At Home with David and Nancy travel blog

The South Pinyon Mountain Road

The beginning of the descent into the hidden valley

Looking back towards our campground. See the water tower on the hill?...

Although the map location says we are in Julian, we are really in Shelter Valley (pop. 200 but we've only seen 8 people). It's about 12 miles east of Julian. No one from Julian ever comes here and few people from here ever go to Julian. The reason? Julian is up a giant mountain with 10 of those 12 miles twisty enough to make you car sick in five minutes. Forget that.

We've been here three weeks and the place kind of grows on you. We have learned the names of many of the plants we pass everyday on our walks and runs out into the desert. Yes, we walk straight out into the, well, the 'nothingness' I guess you could call it. It can only be described as absolute silence (when the wind isn't blowing; when the coyotes aren't howling; or when the military helicopters aren't going over on their way to catch someone at the border or whatever they do). No, really, it's just an immense quiet that somehow presses on you so you feel so small, yet feel vibrantly alive. There are also mountains completely surrounding you and when you walk far like we do on some days, you end up cutoff from all roads, cars and structures. When we get that far and the wind isn't blowing, we can only hear ourselves breathing; the rocks, cactus and cholla we see continue on for miles and miles until.... the black tailed hare run across our path and makes us jump six feet high!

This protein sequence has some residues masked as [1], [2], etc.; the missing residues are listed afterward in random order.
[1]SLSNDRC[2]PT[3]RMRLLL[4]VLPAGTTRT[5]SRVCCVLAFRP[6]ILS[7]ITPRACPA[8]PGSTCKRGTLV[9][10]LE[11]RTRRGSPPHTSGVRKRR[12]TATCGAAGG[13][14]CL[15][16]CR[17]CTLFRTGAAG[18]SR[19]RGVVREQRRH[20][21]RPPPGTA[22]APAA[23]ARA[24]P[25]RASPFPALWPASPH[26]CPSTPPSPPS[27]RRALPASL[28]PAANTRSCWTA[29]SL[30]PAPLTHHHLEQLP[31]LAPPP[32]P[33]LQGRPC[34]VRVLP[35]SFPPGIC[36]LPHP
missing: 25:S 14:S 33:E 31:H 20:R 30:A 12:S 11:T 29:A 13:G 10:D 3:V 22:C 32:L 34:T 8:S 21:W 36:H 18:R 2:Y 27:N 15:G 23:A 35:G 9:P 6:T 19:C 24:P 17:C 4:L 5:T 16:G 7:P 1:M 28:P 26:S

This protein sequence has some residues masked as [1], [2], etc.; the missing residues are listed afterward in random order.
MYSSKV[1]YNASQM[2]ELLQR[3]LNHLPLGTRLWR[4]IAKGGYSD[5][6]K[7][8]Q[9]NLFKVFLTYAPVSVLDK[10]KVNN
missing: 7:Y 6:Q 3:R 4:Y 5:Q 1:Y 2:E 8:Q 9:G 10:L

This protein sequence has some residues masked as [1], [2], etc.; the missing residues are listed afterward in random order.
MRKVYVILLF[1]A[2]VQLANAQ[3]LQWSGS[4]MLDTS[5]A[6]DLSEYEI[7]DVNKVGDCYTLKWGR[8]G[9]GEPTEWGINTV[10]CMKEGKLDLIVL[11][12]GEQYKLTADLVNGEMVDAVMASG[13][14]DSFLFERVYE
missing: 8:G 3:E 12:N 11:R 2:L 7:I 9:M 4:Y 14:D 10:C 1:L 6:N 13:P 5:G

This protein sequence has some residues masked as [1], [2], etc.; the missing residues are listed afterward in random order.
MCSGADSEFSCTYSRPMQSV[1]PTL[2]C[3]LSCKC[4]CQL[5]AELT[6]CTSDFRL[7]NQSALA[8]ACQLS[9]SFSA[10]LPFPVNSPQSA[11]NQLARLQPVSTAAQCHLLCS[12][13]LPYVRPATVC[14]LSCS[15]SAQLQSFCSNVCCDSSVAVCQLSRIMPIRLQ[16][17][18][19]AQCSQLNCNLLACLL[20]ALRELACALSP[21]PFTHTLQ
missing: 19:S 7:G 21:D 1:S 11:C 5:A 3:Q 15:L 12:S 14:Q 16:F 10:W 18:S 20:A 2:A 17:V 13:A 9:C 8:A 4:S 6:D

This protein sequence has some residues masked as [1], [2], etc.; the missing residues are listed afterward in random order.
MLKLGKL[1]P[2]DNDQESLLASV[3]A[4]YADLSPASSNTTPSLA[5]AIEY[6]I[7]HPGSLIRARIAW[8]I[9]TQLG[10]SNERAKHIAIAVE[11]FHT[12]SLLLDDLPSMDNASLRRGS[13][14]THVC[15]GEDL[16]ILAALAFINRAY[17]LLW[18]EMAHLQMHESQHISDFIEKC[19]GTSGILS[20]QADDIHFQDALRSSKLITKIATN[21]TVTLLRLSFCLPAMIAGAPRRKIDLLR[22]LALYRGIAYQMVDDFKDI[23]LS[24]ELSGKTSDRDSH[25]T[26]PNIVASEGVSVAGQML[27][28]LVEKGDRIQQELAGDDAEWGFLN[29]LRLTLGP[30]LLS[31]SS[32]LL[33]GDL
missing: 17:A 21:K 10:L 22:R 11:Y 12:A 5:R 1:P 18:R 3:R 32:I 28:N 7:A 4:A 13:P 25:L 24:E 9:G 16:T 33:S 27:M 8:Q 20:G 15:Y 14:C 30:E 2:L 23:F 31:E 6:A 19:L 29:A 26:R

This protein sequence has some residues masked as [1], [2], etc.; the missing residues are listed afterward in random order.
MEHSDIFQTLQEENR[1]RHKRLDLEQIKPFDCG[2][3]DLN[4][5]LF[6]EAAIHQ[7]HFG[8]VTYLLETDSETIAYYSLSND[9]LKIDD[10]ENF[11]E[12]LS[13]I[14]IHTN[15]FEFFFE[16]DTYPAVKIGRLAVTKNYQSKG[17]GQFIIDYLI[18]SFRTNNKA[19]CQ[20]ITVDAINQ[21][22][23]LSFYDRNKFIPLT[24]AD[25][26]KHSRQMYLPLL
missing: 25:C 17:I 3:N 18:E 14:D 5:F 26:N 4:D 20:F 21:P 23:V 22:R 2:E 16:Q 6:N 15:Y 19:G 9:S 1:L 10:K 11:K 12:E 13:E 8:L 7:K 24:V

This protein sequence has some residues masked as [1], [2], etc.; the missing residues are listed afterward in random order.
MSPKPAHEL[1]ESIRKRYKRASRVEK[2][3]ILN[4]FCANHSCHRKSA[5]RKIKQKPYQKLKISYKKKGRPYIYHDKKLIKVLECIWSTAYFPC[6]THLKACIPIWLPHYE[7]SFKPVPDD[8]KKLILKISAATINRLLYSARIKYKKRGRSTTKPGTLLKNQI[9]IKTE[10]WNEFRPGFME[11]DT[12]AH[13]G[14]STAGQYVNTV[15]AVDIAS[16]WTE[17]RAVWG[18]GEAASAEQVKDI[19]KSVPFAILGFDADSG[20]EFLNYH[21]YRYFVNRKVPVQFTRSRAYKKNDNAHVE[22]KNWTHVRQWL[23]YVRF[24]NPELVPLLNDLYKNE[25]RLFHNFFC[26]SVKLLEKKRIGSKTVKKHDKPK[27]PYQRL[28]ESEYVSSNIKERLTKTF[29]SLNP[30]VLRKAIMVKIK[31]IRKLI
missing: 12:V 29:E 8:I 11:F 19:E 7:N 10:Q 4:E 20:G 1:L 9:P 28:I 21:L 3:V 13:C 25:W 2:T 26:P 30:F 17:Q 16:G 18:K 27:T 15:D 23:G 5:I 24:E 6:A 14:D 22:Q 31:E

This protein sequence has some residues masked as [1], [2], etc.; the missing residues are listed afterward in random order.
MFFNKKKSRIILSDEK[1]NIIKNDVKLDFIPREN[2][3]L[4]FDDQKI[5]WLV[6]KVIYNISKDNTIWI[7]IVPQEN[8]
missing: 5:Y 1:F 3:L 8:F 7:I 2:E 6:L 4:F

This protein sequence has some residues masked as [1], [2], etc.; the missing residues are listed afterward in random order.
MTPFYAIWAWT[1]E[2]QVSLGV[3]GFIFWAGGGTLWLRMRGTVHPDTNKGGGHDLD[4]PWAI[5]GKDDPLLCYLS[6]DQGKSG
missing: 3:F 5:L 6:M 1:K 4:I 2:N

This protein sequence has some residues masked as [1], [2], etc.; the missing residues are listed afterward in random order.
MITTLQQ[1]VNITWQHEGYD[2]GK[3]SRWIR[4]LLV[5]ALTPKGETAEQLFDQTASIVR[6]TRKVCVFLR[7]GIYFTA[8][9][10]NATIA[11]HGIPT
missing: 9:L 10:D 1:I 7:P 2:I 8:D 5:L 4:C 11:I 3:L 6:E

I rode up the South Pinyon Mountain Rd the other day on my mountain bike. It's about 3-4 miles up hill, a lot of it in soft sand (not good for any type of bike) and only wide enough for a very narrow car. After the long up hill, you drop down into this hidden canyon with fairly steep sides. The canyon closes in on you as you descend the twisty road. Cresting that hill and preparing to go down into that canyon produces shivers down my spine for some reason. It has to be the fear of being in such a remote location. It's a love/hate feeling. Very strange. I've been up there several times now and have been unable to descend all the way to the bottom. Knowing from the map that it's a dead end trail in another couple miles doesn't help matters. Also, it has always been late in the day and the sun drops extremely quick when you're in a place surrounded by mountains. Even when I know I can scream back down the 3-4 miles in about 20 minutes, I'm still apprehensive to make the descent on the other side. Hmmmmm.

To get an idea of where we are, check out this map:

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